“Marib’s humanitarian crisis could result in a health crisis,” said MSF medical coordinator Dr. Muhammad Shoaib. “The consequences of people’s living conditions on their physical and psychological well-being are already alarming. There is a high risk of disease outbreaks including measles, cholera and COVID-19. Health and humanitarian organizations need to act proactively to prevent a catastrophic health situation. Organizations working in Marib must increase their activities with regards to food, water and sanitation, shelter and health care.”
Many of the people living in the camps lack basic necessities including shelter materials, blankets, clean water, and sanitation. Most of the temporary shelters have been constructed from bushes and branches plucked from the desert, or from plastic sheets or other fragile materials salvaged from garbage dumps. Access to safe drinking water is very limited, which is a major health risk.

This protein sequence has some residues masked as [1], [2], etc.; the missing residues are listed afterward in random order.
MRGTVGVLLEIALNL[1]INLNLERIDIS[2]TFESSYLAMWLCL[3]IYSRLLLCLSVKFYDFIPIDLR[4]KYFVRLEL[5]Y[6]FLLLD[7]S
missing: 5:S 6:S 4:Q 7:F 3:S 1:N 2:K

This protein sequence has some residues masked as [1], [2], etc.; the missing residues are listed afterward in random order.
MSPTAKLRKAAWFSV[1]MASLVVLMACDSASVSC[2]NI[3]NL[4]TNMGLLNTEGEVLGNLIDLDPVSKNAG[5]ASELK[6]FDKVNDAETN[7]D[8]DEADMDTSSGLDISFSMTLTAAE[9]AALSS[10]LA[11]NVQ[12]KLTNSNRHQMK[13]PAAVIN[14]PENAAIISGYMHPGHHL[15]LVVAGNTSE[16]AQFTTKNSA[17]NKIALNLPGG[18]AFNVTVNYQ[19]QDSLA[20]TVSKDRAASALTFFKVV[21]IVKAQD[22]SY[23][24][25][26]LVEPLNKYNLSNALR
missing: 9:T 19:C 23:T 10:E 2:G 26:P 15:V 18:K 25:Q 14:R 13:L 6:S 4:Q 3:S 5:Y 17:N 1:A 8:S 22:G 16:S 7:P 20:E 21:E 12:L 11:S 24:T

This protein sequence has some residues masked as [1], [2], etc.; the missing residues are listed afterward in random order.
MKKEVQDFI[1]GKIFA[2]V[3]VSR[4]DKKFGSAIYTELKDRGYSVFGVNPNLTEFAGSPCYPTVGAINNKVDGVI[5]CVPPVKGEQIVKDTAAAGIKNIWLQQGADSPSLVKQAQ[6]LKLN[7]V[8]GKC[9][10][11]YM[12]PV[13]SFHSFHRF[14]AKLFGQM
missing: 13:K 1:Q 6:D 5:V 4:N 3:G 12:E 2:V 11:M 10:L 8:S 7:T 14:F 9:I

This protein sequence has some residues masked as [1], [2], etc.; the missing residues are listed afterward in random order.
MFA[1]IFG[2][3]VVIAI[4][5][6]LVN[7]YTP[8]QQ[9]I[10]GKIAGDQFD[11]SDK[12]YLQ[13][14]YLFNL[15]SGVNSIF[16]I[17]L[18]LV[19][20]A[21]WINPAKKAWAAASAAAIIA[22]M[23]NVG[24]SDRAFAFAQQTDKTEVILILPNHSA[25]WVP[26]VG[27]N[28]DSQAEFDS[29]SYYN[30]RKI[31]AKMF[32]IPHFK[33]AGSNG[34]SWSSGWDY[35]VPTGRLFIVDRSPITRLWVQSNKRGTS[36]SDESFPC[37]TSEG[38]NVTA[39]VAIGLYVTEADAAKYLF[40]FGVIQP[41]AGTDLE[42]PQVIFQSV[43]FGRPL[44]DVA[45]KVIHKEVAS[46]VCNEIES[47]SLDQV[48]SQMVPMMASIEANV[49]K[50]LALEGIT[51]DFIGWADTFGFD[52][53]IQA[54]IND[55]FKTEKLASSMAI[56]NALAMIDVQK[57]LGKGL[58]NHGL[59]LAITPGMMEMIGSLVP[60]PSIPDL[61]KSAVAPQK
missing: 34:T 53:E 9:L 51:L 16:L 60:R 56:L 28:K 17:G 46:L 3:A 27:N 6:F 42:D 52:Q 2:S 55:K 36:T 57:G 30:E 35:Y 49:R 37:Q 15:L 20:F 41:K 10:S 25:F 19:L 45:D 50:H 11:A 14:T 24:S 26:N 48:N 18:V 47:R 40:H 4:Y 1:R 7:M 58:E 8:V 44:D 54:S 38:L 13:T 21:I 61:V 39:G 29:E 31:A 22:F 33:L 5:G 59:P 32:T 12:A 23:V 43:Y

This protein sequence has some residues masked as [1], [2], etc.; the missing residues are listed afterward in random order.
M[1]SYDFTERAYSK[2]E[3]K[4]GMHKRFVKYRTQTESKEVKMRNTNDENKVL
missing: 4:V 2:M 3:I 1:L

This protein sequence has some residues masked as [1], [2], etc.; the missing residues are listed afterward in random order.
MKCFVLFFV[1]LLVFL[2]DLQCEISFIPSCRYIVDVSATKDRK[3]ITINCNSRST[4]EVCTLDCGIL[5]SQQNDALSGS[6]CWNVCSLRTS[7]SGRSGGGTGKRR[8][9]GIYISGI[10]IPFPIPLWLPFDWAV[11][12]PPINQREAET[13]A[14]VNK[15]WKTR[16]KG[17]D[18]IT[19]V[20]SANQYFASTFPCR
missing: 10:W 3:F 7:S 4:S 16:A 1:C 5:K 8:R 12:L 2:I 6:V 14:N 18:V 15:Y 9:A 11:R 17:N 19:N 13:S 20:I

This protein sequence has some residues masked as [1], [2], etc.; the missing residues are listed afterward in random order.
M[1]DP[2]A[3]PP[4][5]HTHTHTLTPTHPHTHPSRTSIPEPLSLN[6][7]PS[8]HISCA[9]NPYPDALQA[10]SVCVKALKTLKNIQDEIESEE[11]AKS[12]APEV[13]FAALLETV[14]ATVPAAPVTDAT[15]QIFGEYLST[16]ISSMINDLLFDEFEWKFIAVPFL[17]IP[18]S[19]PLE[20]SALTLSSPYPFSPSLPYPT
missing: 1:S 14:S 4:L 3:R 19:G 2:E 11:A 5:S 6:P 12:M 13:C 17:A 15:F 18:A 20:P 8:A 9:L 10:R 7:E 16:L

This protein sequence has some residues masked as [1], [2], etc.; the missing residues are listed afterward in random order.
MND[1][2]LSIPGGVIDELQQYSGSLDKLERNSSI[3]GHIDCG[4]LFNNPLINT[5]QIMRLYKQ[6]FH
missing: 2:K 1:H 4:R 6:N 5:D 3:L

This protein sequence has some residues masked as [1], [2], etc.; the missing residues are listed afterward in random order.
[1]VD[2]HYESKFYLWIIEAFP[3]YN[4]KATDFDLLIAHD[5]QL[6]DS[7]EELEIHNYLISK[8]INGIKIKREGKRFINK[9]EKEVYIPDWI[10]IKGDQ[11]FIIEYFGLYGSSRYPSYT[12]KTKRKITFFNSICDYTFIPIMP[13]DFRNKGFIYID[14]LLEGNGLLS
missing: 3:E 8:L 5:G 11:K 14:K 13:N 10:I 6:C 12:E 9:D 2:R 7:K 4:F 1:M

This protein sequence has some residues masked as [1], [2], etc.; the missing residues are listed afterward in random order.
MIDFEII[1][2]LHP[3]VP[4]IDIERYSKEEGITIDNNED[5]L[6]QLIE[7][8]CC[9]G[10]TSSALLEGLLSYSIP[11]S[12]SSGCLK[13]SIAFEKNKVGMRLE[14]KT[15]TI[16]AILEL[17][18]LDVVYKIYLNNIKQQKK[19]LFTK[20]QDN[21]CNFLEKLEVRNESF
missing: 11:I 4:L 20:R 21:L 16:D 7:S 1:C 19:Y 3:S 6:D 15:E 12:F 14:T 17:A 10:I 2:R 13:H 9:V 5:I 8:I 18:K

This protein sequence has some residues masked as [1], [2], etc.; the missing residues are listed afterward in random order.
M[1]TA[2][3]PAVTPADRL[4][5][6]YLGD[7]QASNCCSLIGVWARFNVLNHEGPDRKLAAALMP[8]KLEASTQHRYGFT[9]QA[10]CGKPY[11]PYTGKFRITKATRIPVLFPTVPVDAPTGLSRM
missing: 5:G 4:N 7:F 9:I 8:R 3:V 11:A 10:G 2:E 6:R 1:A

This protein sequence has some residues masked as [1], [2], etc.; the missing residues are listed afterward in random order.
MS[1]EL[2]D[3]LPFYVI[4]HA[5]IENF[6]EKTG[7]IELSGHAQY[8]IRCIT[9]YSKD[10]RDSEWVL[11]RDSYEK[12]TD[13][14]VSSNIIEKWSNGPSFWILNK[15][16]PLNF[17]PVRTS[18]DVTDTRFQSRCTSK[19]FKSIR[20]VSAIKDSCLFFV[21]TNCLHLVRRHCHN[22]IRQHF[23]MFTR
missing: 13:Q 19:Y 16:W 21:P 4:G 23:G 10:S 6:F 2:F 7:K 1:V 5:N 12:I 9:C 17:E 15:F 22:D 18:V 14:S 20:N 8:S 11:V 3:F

Winter in the desert of Marib is merciless, with strong cold winds and temperatures falling below 50°F. Without mattresses or blankets, many people struggle to keep warm. Some have built walls of sandbags to try and prevent the cold wind from entering their homes.
The emotional weight of it all has dire mental health consequences as well. “We really feel afraid, day and night,” said Abdu, whose family is sheltering just a few miles from the frontline. “Usually, there is a break of an hour or so and then we start hearing fighting again. I am not worried for myself, but for the children in my family. If there is a situation when we feel the explosions are coming closer, we will just take some water and run. I don’t know where we’d go—we would just run away.”